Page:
Books are like passports that open up new worlds for children. There is little debating the fact that, children who are read to at home have a higher success rate at school. Reading to young children promotes language acquisition, literacy development and achievement in reading comprehension, and overall success in school. For young children (ages 3-5), being read aloud to daily by a family member is one of the indicators of success.
A recent GOOD article via this Salon article questioned whether just having lots of books in a house makes a difference in children's performance in school. This seems to be the case: "Children with as few as 25 books in the family household completed on average two more years of schooling than children raised in homes without any books."
The facts from the National Education Association substantiate that young children who are read to, have a heads-up when they start school over children who are not. Twenty-six percent of children who were read to three or four times a week by a family member recognized all the letters of the alphabet. Children who were read to frequently are more likely to count to 20, or higher than those who were not (60% vs. 44%), write their own names (54% vs. 40%), and read or pretend to read (77% vs. 57%). Unfortunately, these numbers are significantly lower for children in families with incomes below the poverty line, as they are less likely to be read to aloud to and have bookshelves filled with books.
As a teacher who has conducted hundred's of parent/teacher conferences, when I asked parents if they thought reading to their kids every day made a difference in their child's learning, there was generally a resounding "yes". But, for some, when we started to discuss their child's reading skills, often even the most well-meaning parent would mention that they were either too busy to read to their child, or they couldn't afford to buy books. While there is no shining substitute for reading to a child, there are ways to encourage reading and a love of reading. Even if you are too busy to read to your child or unable to buy books, check out the ways you can encourage your kids to read.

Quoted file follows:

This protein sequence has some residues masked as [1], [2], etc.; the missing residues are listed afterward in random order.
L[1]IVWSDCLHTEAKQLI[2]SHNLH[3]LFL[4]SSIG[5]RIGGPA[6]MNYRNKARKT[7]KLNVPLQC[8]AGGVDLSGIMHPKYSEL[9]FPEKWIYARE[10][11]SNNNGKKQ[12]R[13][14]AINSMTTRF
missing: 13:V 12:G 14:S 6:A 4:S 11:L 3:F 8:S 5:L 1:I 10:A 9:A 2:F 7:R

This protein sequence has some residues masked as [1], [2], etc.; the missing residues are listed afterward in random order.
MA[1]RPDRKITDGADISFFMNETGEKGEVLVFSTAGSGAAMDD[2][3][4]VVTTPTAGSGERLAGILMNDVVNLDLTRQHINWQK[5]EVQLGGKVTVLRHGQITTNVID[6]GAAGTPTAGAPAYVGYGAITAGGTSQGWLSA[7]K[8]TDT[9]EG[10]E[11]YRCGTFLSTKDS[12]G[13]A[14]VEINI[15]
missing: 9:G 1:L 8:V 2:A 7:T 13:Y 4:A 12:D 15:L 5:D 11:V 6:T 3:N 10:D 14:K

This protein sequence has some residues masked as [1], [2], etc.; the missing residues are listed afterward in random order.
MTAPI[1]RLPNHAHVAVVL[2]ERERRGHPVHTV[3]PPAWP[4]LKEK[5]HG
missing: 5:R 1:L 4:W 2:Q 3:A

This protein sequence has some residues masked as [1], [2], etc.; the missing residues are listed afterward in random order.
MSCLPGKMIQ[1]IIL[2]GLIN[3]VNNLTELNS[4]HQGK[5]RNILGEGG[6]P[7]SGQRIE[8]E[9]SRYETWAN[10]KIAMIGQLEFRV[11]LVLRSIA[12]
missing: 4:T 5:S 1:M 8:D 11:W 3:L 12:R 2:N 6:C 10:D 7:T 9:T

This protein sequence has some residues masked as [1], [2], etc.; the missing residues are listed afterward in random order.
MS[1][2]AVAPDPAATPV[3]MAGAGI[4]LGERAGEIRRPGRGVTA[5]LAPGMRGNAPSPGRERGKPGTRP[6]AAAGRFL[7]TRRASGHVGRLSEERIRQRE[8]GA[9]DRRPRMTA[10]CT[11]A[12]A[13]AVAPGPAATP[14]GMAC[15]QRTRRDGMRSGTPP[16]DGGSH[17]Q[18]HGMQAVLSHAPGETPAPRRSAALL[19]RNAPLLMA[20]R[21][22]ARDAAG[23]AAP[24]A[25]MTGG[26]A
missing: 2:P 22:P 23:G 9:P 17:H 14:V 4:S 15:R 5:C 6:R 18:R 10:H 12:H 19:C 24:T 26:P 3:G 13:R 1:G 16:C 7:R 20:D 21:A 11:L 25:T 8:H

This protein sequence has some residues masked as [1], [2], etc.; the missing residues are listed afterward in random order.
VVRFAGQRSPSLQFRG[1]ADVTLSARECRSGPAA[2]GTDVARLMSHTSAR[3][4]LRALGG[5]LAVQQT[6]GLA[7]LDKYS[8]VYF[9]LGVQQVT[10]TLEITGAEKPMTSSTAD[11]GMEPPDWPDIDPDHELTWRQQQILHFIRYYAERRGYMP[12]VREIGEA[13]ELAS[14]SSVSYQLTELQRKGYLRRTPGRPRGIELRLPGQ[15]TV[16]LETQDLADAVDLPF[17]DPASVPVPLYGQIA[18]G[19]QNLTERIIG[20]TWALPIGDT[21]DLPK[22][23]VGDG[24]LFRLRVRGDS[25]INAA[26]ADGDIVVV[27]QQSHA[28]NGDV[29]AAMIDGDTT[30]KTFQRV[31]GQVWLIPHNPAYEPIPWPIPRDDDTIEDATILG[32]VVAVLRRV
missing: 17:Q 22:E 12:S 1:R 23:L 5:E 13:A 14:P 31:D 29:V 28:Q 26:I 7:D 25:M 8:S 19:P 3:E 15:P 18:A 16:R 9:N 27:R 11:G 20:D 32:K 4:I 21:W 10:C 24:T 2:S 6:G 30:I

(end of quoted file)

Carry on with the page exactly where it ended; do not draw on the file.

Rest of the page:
3 Ways to Encourage Reading if You are Too Busy to Read Aloud to Your Child
1. Ask your child to draw a story picture (even if it is a scribble). Then have them dictate their story to you. Write one sentence that describes the picture. Have them "read" (or memorize) the sentence. Kids love repetition and can learn quickly to associate words with pictures. They will "read" their story over and over to themselves and to others.
2. Leave magnetic letters on the refrigerator for your child to play around with. Here are some eco-friendly wooden magnetic letters.
3. Make an audiotape or podcast of yourself reading a favorite book. Your child can listen to it while you are busy or away.
3 Ways to Encourage Reading if You Can't Afford to Buy Books
1. Take your child to the library. There are story hours for children at most libraries and volunteers that read to children if you can not.
2. Play word games as you walk or drive. Talk about how the sounds are represented by certain letters. Place word labels around your home identify simple sight words like: table, chairs, bed, etc.
3. First Book provides new books to children in need. They are addressing one of the most important factors affecting literacy and making access to books for children available. The motivation behind First Book came about when it was discovered that 80% of preschool and after-school programs serving low-income populations have no age-appropriate books for the children they serve.
There seems to be no way to overestimate the importance of reading for young children. The more children read, the more they learn, the more information and the more reading experiences they are exposed, the more their imagination and creativity are sparked. Every one of my teaching colleagues agreed, that reading to or with a child every day is the single most important thing that can be done to help them succeed.